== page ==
"Always make a total effort, even when the odds are against you." - Arnold Palmer

Tuesday, 8 November 2011

How I "Celebrated" the 94th Anniversary of "The October Revolution" in Russia 1917

If you put the entry "Russian Revolution 1917" into Wikipedia  - my favourite encyclopedia - you will get following answer:

"The October Revolution (Russian:
Октябрьская революция, Oktyabr'skaya revolyutsiya), also known as the Great October Socialist Revolution (Russian: Великая Октябрьская социалистическая революция, Velikaya Oktyabr'skaya sotsialisticheskaya revolyutsiya), Red October, the October Uprising or the Bolshevik Revolution, was a political revolution and a part of the Russian Revolution of 1917. It took place with an armed insurrection in Petrograd traditionally dated to 25 October 1917 Old Style Julian Calendar (O.S.), which corresponds with 7 November 1917 New Style (N.S.). Gregorian Calendar."

And I remember the days when behind the "Iron Curtains" when November 
7th would be heavily celebrated. But what was common some 30 years ago is now just a dark history.
I have completely forgotten that day we would celebrated in the past and so yesterday, 7th November 2011, I went to Worksop to play for Worksop B-team as a guest in the match with Wombwell. They put me kindly on the top board and  I had to faced, with the Black pieces, to Keith Thompson, a good player, rated 160 ECF.
Fischer-Petrosian, Belgrade, 1970
I met his 1.e4 with 1...c6 and I was very curious to know what set-up against Caro-Kann Defence he would choose. As it is more than common at this level of competitions he opted for positional "Exchange Variation". 
This line became very popular when in 1970 was employed by late Bobby Fischer against Petrosian in match USSR against the rest of the World played in Belgrade, Yugoslavia. Why Fischer liked this not very ambitious line is not clear, but truth is that Fischer used to struggle with Caro-Kann Defence. But why is this line so popular among the lower rated players I have no idea. Perhaps they try to avoid the long theoretical lines. Another explanaition is that this line is recommended in the textbook "Chess Openings for White Explained" (authors: Alburt, Dzindzichashvili & Perelshteyn).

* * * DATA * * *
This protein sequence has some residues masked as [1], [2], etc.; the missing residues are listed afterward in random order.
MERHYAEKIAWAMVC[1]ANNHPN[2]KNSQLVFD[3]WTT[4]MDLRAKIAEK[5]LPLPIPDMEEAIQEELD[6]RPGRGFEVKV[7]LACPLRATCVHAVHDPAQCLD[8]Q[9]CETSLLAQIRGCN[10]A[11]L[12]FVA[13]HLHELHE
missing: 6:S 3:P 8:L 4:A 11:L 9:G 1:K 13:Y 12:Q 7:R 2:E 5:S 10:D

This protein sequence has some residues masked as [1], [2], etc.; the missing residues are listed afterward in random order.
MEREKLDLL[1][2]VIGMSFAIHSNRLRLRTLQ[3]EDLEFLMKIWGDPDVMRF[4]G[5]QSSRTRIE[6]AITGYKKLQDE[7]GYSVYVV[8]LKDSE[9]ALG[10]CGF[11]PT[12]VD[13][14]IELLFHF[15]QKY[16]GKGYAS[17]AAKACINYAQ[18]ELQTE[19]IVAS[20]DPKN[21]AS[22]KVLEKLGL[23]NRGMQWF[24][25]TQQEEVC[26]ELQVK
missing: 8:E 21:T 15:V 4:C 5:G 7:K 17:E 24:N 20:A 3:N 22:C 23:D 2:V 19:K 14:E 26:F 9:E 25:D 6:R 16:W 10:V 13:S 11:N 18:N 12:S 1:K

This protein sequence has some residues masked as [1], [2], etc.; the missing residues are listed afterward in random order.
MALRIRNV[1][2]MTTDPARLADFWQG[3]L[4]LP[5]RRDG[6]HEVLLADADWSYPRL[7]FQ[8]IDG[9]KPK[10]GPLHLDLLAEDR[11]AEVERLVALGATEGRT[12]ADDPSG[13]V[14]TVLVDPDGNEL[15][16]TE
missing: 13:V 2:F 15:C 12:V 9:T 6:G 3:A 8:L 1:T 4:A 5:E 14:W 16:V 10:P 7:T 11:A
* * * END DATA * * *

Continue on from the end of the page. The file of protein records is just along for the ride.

Well, how to introduce this line? White has a small but certain positional advantage, however, one must be very patient and slowly step up the pressure because it is not easy to launch any flank attack. Black pawn structure is very solid, centre is rather static and White has got only one pawn-lever and it is f-pawn a possibly c-pawn. So he should sort the problem of queenside where Black has chance to launch a minority attack (i.e. ...b5, ...a5 and ...b4), then he can employ the e5-square as a forepost for his Knight. The game can be rather complicated with long manoeuvring on both sides. My personal opinion is that it is not easy to find the right plan.
So in my game I chose for modern set-up developing early the Queen on c7 preventing the early development of dark-squared Bishop on f4-sqare. This was answered by Ne2 - White wants - come what may - develop his Bishop on f4. But then White quickly lost the plot. Obviously he had some difficulties to find correct plan. Black launched standard "minority attack" creating some weaknesses and after some tactical clash in the centre the game went on into the Rook & Knight Ending where Black had  small edge but the way to victory was not quite obvious. However, under the time pressure and positional pressure White made a final mistake. Now you can have a look at the game in full.

Despite that Worksop B finaly lost to Wombwell 2.5 to 3.5, I felt epic! Commrades, it was the best celebration of your national holiday ever!

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